|Does Tiger still have a chance at Jack Nicklaus' major record? (Getty Images)|
Golf is full of questions. How do I hit it further? How do I break 90? What is wrong with Tiger Woods? Why are you such an idiot?
It's a game that will never be figured out in the millions of years people will play it, but it's fun to try to figure it out. Every Tuesday, it'll be you guys that help us answer the in-depth (and ridiculously fun) questions about the game. Have a question? Fire it our way on Twitter to either @shanebacon or @eyeongolf with the hashtag "#eyeqs". We will pick out the best of the week, answer them as best we can, and continue this throughout the rest of the season.
So we begin right here with our weekly Q and A with the readers …
A. It would be easy to pick Lee Westwood, Hunter Mahan or Rickie Fowler missing the cut as a shocker, since all three had something to seriously play for, but if you say anyone but David Lynn you're absolutely kidding yourself.
The 38-year-old Englishman finished solo second in his first start ever on the PGA Tour, and he did it against the stiffest of competition without really letting his nerves get to him. Sure, he had played some good golf heading into the PGA, but a fourth at the French Open and a 36th place finish at the Scottish Open doesn't exactly scream "top-two at a major."
Lynn is the answer, and nobody else is even close.
Most likely to win another major: McDowell, Oosthuizen, Bradley, Bubba, Kaymer, Schwartzel, Webb Simpson.— Bathtub Hahn (@bathtubhahn) August 13, 2012
A. Wow, great question. All these names definitely have that "could win four majors, could win one" feel to them, right? Graeme McDowell has been solid this season in majors, but failed to close any out. Louis Oosthuizen nearly won the Masters before Bubba Watson, another name on the list, snagged it from him (and Bubba himself lost in a playoff at the 2010 PGA). Even Keegan Bradley, the surprise in Atlanta a season ago, finished T-3 last week as the defending champion.
So, my list, with the names you've given me goes like, with most likely to win another major up top and least likely at the bottom.
- Graeme McDowell (too talented, too tough, keeps giving himself chances)
- Louis Oosthuizen (golf swing is too good not to click during another major week, especially the British)
- Bubba Watson (talent level is extremely high and his length and ability to move it right to left always gives him a shot at Augusta, not to mention St. Andrews)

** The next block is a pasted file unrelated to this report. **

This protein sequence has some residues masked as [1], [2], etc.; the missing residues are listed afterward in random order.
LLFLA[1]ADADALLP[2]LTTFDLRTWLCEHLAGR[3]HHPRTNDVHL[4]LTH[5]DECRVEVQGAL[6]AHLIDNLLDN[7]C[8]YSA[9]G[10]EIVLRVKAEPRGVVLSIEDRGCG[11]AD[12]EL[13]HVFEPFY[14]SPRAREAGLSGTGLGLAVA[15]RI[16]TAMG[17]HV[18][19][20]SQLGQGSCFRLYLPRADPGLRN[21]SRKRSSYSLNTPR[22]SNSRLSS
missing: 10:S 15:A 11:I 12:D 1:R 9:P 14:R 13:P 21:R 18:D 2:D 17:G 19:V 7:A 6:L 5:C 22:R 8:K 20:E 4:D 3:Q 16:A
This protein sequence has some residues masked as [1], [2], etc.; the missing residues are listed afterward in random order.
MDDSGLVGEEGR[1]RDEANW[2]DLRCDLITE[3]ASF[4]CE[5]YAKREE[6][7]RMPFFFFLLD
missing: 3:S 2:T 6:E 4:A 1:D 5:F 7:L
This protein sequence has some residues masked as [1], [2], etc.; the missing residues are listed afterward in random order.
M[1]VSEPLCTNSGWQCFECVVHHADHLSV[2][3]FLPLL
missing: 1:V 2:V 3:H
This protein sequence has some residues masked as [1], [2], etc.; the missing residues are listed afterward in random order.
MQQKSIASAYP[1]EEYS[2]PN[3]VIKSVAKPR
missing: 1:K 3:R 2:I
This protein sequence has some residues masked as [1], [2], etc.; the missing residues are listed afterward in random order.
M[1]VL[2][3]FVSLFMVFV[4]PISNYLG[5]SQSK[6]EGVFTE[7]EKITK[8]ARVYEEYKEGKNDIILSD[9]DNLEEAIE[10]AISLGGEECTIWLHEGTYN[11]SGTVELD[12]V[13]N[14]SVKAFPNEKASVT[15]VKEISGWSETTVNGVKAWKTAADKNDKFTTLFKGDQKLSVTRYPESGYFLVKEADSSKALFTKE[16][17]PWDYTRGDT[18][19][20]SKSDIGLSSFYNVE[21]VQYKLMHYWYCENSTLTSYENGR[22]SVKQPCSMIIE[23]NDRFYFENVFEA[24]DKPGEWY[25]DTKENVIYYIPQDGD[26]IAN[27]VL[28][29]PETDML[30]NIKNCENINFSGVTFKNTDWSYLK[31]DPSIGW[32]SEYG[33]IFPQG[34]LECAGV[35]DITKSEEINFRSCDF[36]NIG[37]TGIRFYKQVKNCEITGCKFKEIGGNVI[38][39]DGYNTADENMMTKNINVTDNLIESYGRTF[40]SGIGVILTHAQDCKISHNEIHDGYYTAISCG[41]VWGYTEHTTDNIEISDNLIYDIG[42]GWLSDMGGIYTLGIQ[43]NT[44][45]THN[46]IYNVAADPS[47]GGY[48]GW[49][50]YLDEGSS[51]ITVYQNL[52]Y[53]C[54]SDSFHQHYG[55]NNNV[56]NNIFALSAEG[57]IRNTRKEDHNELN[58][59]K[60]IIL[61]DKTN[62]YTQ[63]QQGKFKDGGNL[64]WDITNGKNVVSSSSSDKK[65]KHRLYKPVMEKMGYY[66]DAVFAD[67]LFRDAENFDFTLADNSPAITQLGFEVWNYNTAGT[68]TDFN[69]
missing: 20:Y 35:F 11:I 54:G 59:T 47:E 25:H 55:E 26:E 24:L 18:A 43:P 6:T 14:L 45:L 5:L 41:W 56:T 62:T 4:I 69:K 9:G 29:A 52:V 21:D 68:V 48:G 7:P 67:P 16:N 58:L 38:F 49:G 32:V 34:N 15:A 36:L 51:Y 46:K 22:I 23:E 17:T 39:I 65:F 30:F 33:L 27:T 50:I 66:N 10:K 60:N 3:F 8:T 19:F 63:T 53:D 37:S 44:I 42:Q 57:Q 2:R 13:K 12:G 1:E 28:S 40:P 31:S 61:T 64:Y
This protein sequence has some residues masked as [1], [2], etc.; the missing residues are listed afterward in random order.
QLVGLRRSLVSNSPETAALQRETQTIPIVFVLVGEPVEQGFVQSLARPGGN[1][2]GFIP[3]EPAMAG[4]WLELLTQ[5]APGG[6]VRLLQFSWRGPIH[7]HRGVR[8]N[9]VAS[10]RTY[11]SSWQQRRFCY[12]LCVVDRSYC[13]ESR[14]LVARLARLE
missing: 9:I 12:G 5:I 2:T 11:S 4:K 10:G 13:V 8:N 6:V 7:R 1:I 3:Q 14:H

- Webb Simpson (just seems like another Payne Stewart or Lee Janzen type)
- Keegan Bradley (tough customer who seems to get better when the pressure builds)
- Charl Schwartzel (an incredible performance at Augusta, but only one other top-10 in a major in his career)
- Martin Kaymer (the biggest question mark on the list, since his game has seemed to disappear since Whistling Straits)
A. I've been asked the first question plenty of times in the last year, and my answer is a little flip-floppy. Do I think Tiger has the potential to win another major? Yes, absolutely. Do I think it's going to happen anytime soon? No, not after his last three starts. I could see Tiger snagging a major in a couple of years, after the hype of this run at Jack Nicklaus' incredible 18-majors dies down. I don't think Tiger will catch Jack because of all the chances he's missed out on, but I could see Tiger letting his incredible talent shine when he's 38-42. Also, we must remember that he will get to play St. Andrews at least three more times, and that is always going to be a course that gives Tiger a great shot at a major.
A. Your question is totally the right approach to the ruling. Not that the ruling but wrong, but simply the rule, and yes, I think it's ridiculous.
Here is my reasoning why it's a dumb rule that leaf blowing in the wind can hit a guy's club in the hazard and cause a penalty; the whole reason that "grounding your club" in a bunker isn't allowed is for condition testing. That basically means that if you unfortunately hit it in a hazard, the penalty is you are going to have no idea what kinda of lie, grass, mud, etc. faces your next shot. It's the same reason that most of the time (sans Kiawah Island), you can't test a bunker before hitting the shot because that would give you an unfair advantage since taking practice swings gives you a good idea of what type of sand you're about to play out of.
Hitting a leaf isn't testing your conditions. It's simply, hitting a leaf. It has no advantage or disadvantage to the golf shot you're about to play, or are going to play. So for Carl to be penalized for that doesn't justify the rule. That's my biggest hang-up with it.
It's the exact same reason that Amare Stoudemire shouldn't have been thrown out of that '08 playoff game against the Spurs. Yes, the rule says that if you step on the court, you're suspended, but the idea is simply to keep guys from getting into an altercation. Amare took one step on the court, turned around and went back to his seat. That is not partaking in an altercation the same way that hitting a leaf isn't helping you extract your ball from a hazard any better than if you didn't hit it.
A. Hey Sam, glad you asked, because this question allows me to gloat a little bit. I called the LPGA office, talked to someone in communication, and turns out, they don't actually keep stats on such a thing.
That said, we dug around, and the answer is my alma mater, University of Arizona! Bear Down! Both Annika Sorenstam and Lorena Ochoa went to Arizona, along with some other notable winners (Natalie Gulbis is on that list), so yeah, the default, not 100 percent but basically 100 percent answer, is Arizona.
Now if you'll excuse me, I'm going to go have a refreshment at Dirtbags.